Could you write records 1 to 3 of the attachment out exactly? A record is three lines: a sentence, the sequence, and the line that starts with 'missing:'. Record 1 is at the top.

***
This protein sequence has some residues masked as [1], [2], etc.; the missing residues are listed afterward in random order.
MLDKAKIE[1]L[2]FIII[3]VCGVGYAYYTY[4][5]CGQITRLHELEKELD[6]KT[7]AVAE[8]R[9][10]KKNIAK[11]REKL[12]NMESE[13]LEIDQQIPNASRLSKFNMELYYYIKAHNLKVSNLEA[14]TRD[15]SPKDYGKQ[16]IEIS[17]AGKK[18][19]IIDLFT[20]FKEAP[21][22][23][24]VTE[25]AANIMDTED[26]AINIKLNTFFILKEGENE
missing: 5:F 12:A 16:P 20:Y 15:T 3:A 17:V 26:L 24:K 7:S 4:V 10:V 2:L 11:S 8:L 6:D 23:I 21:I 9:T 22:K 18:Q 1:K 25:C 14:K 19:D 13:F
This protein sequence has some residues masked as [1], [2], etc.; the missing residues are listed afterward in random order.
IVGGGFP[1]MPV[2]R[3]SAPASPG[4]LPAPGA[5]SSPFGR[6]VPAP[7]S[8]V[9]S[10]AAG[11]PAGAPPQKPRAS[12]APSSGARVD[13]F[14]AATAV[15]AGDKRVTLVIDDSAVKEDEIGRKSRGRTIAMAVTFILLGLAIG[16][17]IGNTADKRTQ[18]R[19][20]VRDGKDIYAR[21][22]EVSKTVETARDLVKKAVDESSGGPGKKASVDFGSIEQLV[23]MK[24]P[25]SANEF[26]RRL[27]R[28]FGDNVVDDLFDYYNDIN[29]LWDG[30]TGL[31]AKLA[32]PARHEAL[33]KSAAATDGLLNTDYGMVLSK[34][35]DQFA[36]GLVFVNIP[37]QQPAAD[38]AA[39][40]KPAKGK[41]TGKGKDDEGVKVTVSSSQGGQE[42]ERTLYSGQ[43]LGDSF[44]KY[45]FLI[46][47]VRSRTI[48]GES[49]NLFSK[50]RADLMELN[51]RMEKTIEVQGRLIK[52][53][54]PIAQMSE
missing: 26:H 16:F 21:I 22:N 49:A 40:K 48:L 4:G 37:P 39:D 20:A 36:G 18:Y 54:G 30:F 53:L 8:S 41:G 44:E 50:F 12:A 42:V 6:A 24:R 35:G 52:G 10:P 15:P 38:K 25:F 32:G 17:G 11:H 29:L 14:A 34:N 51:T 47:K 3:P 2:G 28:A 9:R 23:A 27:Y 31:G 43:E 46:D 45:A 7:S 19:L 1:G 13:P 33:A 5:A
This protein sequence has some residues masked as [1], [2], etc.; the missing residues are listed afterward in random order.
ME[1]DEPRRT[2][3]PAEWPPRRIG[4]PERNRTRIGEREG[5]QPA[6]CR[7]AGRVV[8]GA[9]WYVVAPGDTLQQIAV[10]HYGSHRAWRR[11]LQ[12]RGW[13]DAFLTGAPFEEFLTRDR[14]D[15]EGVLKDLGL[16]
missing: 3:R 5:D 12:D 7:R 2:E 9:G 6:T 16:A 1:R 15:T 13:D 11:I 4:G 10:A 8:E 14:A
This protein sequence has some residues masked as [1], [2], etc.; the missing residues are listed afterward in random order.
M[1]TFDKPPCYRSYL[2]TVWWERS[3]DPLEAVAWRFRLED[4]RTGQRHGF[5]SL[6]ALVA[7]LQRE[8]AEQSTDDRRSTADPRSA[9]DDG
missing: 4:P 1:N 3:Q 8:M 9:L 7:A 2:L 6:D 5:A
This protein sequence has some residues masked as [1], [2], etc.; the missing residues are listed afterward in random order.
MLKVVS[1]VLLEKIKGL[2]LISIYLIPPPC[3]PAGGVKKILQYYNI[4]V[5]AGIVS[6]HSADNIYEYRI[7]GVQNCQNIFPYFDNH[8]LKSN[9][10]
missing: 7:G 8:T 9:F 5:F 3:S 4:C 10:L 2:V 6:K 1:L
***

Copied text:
This protein sequence has some residues masked as [1], [2], etc.; the missing residues are listed afterward in random order.
MLDKAKIE[1]L[2]FIII[3]VCGVGYAYYTY[4][5]CGQITRLHELEKELD[6]KT[7]AVAE[8]R[9][10]KKNIAK[11]REKL[12]NMESE[13]LEIDQQIPNASRLSKFNMELYYYIKAHNLKVSNLEA[14]TRD[15]SPKDYGKQ[16]IEIS[17]AGKK[18][19]IIDLFT[20]FKEAP[21][22][23][24]VTE[25]AANIMDTED[26]AINIKLNTFFILKEGENE
missing: 5:F 12:A 16:P 20:Y 15:T 3:A 17:V 26:L 24:K 7:S 4:V 10:V 2:L 11:S 8:L 6:D 23:I 21:I 9:T 22:K 18:Q 1:K 25:C 14:K 19:D 13:F
This protein sequence has some residues masked as [1], [2], etc.; the missing residues are listed afterward in random order.
IVGGGFP[1]MPV[2]R[3]SAPASPG[4]LPAPGA[5]SSPFGR[6]VPAP[7]S[8]V[9]S[10]AAG[11]PAGAPPQKPRAS[12]APSSGARVD[13]F[14]AATAV[15]AGDKRVTLVIDDSAVKEDEIGRKSRGRTIAMAVTFILLGLAIG[16][17]IGNTADKRTQ[18]R[19][20]VRDGKDIYAR[21][22]EVSKTVETARDLVKKAVDESSGGPGKKASVDFGSIEQLV[23]MK[24]P[25]SANEF[26]RRL[27]R[28]FGDNVVDDLFDYYNDIN[29]LWDG[30]TGL[31]AKLA[32]PARHEAL[33]KSAAATDGLLNTDYGMVLSK[34][35]DQFA[36]GLVFVNIP[37]QQPAAD[38]AA[39][40]KPAKGK[41]TGKGKDDEGVKVTVSSSQGGQE[42]ERTLYSGQ[43]LGDSF[44]KY[45]FLI[46][47]VRSRTI[48]GES[49]NLFSK[50]RADLMELN[51]RMEKTIEVQGRLIK[52][53][54]PIAQMSE
missing: 26:H 16:F 21:I 22:N 49:A 40:K 48:L 4:G 37:P 39:D 20:A 36:G 18:Y 54:G 30:F 53:L 8:S 41:G 44:E 50:F 12:A 42:V 6:A 24:R 35:G 52:G 10:P 15:P 38:K 25:F 32:G 17:G 11:H 29:L 14:A 34:N 51:T 47:K 3:P 2:G 28:A 9:R 23:A 27:Y 31:G 43:E 46:D 45:A 7:S 19:L 1:G 13:P 33:A 5:A
This protein sequence has some residues masked as [1], [2], etc.; the missing residues are listed afterward in random order.
ME[1]DEPRRT[2][3]PAEWPPRRIG[4]PERNRTRIGEREG[5]QPA[6]CR[7]AGRVV[8]GA[9]WYVVAPGDTLQQIAV[10]HYGSHRAWRR[11]LQ[12]RGW[13]DAFLTGAPFEEFLTRDR[14]D[15]EGVLKDLGL[16]
missing: 3:R 5:D 12:D 7:R 2:E 9:G 6:T 16:A 1:R 15:T 13:D 11:I 4:G 10:A 8:E 14:A